I was watching the (eventually scrubbed) launch of Delta IV Heavy with the Parker Solar Probe. I noticed a fairly large blue/red flare near the launch pad. I'm guessing it's LH/LOX, but I thought hydrogen burns more yellowish.

This Reddit question may address the same topic, but I couldn't find the flare in their screenshot.

Below is a screenshot (literally a photo of TV screen... sorry) with the flare in the bottom left.

Delta IV Heavy on the launch pad with blue/red flare at bottom left

  • $\begingroup$ Hydrogen flame is faint bluish, almost invisible. It is possible that a colorant is added to the waste gas for safety reasons (visibility of the flame, or visible deflagration in case of leak and fire). See h2tools.org/bestpractices/hydrogen-flames $\endgroup$ Aug 11, 2018 at 12:27

1 Answer 1


The answers on the reddit thread you linked are essentially correct. The camera angle is the only difference between the two images, making the flare appear further away.

As you mention, Delta IV and Heavy use cryogenic hydrogen and oxygen as propellants at approximately -255°C and -185°C respectively. As these are loaded into the tanks in the lead up to launch they continuously boil off, producing their gaseous equivalents. To mitigate pressure build-up inside the tanks, they are vented:

  • The venting oxygen can be seen as white clouds around the vehicle before launch.

  • The venting hydrogen is piped a short distance away from the launchpad and burnt in a controlled manner.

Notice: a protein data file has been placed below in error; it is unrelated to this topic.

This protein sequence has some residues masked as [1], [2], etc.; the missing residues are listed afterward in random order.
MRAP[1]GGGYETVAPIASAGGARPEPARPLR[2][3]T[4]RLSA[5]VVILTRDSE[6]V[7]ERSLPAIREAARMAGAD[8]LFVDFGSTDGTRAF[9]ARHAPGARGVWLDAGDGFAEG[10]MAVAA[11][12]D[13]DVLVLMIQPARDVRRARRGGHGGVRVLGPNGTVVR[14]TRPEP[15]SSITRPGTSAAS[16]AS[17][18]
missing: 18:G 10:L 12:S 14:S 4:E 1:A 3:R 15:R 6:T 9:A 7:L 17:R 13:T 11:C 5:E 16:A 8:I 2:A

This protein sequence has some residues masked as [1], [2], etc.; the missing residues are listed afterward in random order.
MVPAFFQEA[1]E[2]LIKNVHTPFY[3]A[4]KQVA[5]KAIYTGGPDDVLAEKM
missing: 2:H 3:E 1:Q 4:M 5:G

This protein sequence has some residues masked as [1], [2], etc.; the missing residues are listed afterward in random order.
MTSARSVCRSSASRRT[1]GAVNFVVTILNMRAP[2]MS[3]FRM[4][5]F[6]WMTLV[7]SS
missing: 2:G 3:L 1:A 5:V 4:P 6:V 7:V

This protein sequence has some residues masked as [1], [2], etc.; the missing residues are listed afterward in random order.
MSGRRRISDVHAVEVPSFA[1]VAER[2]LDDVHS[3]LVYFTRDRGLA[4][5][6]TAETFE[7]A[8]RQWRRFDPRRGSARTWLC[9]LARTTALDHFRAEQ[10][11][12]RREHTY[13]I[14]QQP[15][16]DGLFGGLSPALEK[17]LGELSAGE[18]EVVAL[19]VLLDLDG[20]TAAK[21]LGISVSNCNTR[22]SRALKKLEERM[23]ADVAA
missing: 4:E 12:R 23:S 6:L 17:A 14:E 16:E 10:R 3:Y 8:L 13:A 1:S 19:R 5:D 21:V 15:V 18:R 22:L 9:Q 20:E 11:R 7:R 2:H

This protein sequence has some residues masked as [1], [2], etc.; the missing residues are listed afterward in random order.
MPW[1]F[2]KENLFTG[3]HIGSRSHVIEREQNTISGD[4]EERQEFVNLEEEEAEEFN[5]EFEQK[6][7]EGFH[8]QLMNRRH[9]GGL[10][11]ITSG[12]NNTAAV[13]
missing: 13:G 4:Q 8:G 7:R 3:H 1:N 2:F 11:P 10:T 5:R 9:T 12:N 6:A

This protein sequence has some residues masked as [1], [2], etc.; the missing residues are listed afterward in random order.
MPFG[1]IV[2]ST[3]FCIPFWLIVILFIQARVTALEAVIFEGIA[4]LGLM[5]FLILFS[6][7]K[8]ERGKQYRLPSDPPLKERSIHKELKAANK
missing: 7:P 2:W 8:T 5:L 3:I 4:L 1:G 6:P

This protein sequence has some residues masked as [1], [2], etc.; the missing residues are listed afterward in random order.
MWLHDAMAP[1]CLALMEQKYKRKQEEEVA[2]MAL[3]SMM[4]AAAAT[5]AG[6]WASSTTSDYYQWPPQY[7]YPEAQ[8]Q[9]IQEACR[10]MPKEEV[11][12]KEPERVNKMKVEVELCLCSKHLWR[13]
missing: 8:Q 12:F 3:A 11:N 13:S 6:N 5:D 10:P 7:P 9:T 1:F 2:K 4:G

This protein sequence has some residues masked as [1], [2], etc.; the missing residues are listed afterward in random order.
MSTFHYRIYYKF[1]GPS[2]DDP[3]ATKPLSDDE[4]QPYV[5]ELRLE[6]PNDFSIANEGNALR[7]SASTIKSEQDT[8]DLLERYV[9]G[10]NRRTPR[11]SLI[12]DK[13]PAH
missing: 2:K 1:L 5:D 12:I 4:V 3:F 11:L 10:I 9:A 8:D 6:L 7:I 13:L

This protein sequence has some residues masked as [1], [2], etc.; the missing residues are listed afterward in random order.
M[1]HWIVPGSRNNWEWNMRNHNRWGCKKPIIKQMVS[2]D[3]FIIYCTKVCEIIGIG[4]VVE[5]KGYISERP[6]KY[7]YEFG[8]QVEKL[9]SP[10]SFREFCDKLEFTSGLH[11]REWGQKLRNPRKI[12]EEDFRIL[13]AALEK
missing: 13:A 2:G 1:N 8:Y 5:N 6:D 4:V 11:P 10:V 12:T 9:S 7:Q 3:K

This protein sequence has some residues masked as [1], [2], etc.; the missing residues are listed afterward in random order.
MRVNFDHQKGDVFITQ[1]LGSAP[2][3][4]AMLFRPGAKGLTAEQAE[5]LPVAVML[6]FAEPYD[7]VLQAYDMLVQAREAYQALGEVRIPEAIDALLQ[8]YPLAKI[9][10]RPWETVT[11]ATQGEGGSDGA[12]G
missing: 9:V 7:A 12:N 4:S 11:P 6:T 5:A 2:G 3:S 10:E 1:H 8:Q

Once the loading is complete, a small amount of propellant is continually fed into the tanks to keep them topped up.

See the User Guide for more detail, here for a thorough description of the vehicle and this short description of the venting process.

  • $\begingroup$ The red color of the flame is then probably due to the lighting conditions. The blue /red almost made it look like acetylene, but that didn't make sense. $\endgroup$
    – Ludo
    Aug 11, 2018 at 10:38
  • $\begingroup$ @Ludo probably yes - see here for an example. I've also heard that some other gas it burnt at the vent to keep the flame going, but I'm not sure what - presumably something cheaper to produce like propane. $\endgroup$
    – Jack
    Aug 11, 2018 at 10:40
  • $\begingroup$ The picture there, burning at night, looks quite similar! A bit smaller. $\endgroup$
    – Ludo
    Aug 11, 2018 at 10:47

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